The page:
In his introductory press conference Thursday, Rivera said he has the support of owner Dan Snyder to instill a player-first disciplinary approach to an organization long adrift.
"So why did I choose the Redskins? ... I can tell you right now it's not the money," Rivera said. "If I wanted the money, I'd still be out there right now trying to pit a couple teams against each other. I took this job for one simple season: because Dan Snyder came to me with a very interesting perspective. The reasons why some teams win and some teams don't. He told me the common factor in that transitional success for] teams like [Patriots, the Seahawks, the Chiefs, some of the other ones -- was the decision to take and make a coach-centered approach. Not an owner-centered approach or a team president or a GM but a coach-centered approach.
"I told Mr. Snyder that I appreciate the fact that he believes the head coach matters. I told him I would be honored but under one condition: it would have to be a player-centered culture, something I truly do believe in. My response is to get the most out of the players, to work with them, to teach them, mentor them. If I have to do it one-by-one I will most certainly will do it. I've done it in the past and I'll do it again. I'll do what I can to help these young men become not just the players we want but the men in the community we need. These are the guys who can help change things not just on the football field but in this world. I really do believe that. I was fortunate to have that in Carolina and I'll work to have it here in Washington."
Known as a player's coach, Rivera was lavished with a heaping of praise from former players after being fired from the Panthers this season, which underscores the respect he brings to Washington.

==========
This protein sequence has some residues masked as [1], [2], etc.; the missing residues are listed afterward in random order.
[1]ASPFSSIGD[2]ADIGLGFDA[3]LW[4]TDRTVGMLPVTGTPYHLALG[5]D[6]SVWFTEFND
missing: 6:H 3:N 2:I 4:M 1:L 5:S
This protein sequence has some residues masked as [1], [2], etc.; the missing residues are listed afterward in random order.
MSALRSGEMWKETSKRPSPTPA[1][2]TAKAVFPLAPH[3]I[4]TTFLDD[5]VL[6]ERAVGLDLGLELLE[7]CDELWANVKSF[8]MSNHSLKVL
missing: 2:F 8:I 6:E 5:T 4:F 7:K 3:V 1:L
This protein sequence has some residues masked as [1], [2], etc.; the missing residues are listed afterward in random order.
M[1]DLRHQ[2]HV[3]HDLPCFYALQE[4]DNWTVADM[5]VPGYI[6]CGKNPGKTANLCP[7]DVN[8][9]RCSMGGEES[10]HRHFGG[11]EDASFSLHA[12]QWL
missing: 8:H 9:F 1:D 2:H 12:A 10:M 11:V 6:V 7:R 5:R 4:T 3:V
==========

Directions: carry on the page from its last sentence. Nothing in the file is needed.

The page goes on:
The main goal for the 57-year-old coach is simple:
"Win the Super Bowl," he said. "The only reason why you become a head coach in this league, in my opinion is to win. That's the bottom line. If you go for any other reason, you're wrong. And that's what I want to do. I'm not just saying that because I'm at a press conference. I say it because I truly believe it. I've been very fortunate; football's been a big part of my life. This is going to be my 34th year in the league. I've seen a lot, done a lot and one thing that I have had is the success to be on a Super Bowl championship team. I'd love to give these guys that opportunity so they know what it feels like, what the experience is when you're standing on the podium -- that's what we want to work toward. I want to work toward that going forward. And I want our fans to know that's what we're working for. I understand they're disgruntled, I understand they're upset and they deserve to be. ... So we've got to start winning."
The Redskins haven't done much winning of late, finishing third or fourth in the NFC East each of the past four seasons, and coming off a three-win campaign in 2019.
The key to Washington's future hinges on quarterback Dwayne Haskins, who struggled out of the gate but showed promise down the stretch before suffering an injury that cut his season short. Haskins owns a huge arm but took a boatload of sacks and needs to work on his footwork and reading defenses heading into his second season.
Rivera, who helped nurture Cam Newton in Carolina, believes Haskins has the makings of a franchise QB.
"I think he can become a franchise-style quarterback. I do," he said. "It's a process, though. I'm not going to say it's going to happen overnight, but I've been fortunate that several years ago, we drafted a guy as the No. 1 pick and we had planned. What we're trying to do right now is develop that plan for his development as we go forward. Also I think there's a couple of good veteran quarterbacks that obviously get some opportunities to play as well. We won't know until we get ready to open up in September. So until then, everything is just a process. It's a working process. We can't get ahead. We've got to stay to the plan and make sure we're preparing ourselves properly."
Rivera's first job is instilling a culture in Washington that has been absent for years under previous administrations.